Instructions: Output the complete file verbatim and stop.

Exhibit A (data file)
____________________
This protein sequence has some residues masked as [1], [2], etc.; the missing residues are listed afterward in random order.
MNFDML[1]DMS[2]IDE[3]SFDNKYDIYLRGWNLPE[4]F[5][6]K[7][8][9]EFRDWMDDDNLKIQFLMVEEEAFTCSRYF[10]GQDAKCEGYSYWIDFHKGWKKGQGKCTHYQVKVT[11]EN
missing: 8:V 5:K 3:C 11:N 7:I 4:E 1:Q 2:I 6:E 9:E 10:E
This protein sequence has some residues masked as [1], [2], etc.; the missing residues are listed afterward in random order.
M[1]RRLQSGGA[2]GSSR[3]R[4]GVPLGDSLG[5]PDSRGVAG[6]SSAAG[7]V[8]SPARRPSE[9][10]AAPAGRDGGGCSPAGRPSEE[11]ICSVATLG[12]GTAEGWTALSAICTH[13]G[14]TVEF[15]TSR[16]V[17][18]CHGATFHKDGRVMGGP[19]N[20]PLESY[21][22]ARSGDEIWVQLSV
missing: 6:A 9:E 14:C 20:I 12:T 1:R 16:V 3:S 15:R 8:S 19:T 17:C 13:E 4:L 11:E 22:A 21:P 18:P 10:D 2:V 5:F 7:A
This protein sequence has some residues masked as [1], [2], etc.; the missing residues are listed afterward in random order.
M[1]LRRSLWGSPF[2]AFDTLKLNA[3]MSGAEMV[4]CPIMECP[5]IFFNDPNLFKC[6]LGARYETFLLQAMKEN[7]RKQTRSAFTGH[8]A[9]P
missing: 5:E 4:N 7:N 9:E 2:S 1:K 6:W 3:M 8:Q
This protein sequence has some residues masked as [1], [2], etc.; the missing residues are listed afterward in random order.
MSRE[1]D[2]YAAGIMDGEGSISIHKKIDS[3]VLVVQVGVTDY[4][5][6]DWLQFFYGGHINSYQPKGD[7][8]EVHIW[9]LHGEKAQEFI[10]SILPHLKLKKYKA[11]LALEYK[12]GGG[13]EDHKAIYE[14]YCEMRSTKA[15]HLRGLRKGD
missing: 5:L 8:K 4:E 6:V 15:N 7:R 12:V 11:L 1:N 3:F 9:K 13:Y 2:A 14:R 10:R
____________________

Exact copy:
This protein sequence has some residues masked as [1], [2], etc.; the missing residues are listed afterward in random order.
MNFDML[1]DMS[2]IDE[3]SFDNKYDIYLRGWNLPE[4]F[5][6]K[7][8][9]EFRDWMDDDNLKIQFLMVEEEAFTCSRYF[10]GQDAKCEGYSYWIDFHKGWKKGQGKCTHYQVKVT[11]EN
missing: 8:V 5:K 3:C 11:N 7:I 4:E 1:Q 2:I 6:E 9:E 10:E
This protein sequence has some residues masked as [1], [2], etc.; the missing residues are listed afterward in random order.
M[1]RRLQSGGA[2]GSSR[3]R[4]GVPLGDSLG[5]PDSRGVAG[6]SSAAG[7]V[8]SPARRPSE[9][10]AAPAGRDGGGCSPAGRPSEE[11]ICSVATLG[12]GTAEGWTALSAICTH[13]G[14]TVEF[15]TSR[16]V[17][18]CHGATFHKDGRVMGGP[19]N[20]PLESY[21][22]ARSGDEIWVQLSV
missing: 6:A 9:E 14:C 20:I 12:T 1:R 16:V 3:S 15:R 8:S 19:T 17:C 13:E 4:L 11:E 22:A 21:P 18:P 10:D 2:V 5:F 7:A
This protein sequence has some residues masked as [1], [2], etc.; the missing residues are listed afterward in random order.
M[1]LRRSLWGSPF[2]AFDTLKLNA[3]MSGAEMV[4]CPIMECP[5]IFFNDPNLFKC[6]LGARYETFLLQAMKEN[7]RKQTRSAFTGH[8]A[9]P
missing: 5:E 4:N 7:N 9:E 2:S 1:K 6:W 3:M 8:Q
This protein sequence has some residues masked as [1], [2], etc.; the missing residues are listed afterward in random order.
MSRE[1]D[2]YAAGIMDGEGSISIHKKIDS[3]VLVVQVGVTDY[4][5][6]DWLQFFYGGHINSYQPKGD[7][8]EVHIW[9]LHGEKAQEFI[10]SILPHLKLKKYKA[11]LALEYK[12]GGG[13]EDHKAIYE[14]YCEMRSTKA[15]HLRGLRKGD
missing: 5:L 8:K 4:E 6:V 15:N 7:R 12:V 11:L 1:N 3:F 9:K 13:Y 2:A 14:R 10:R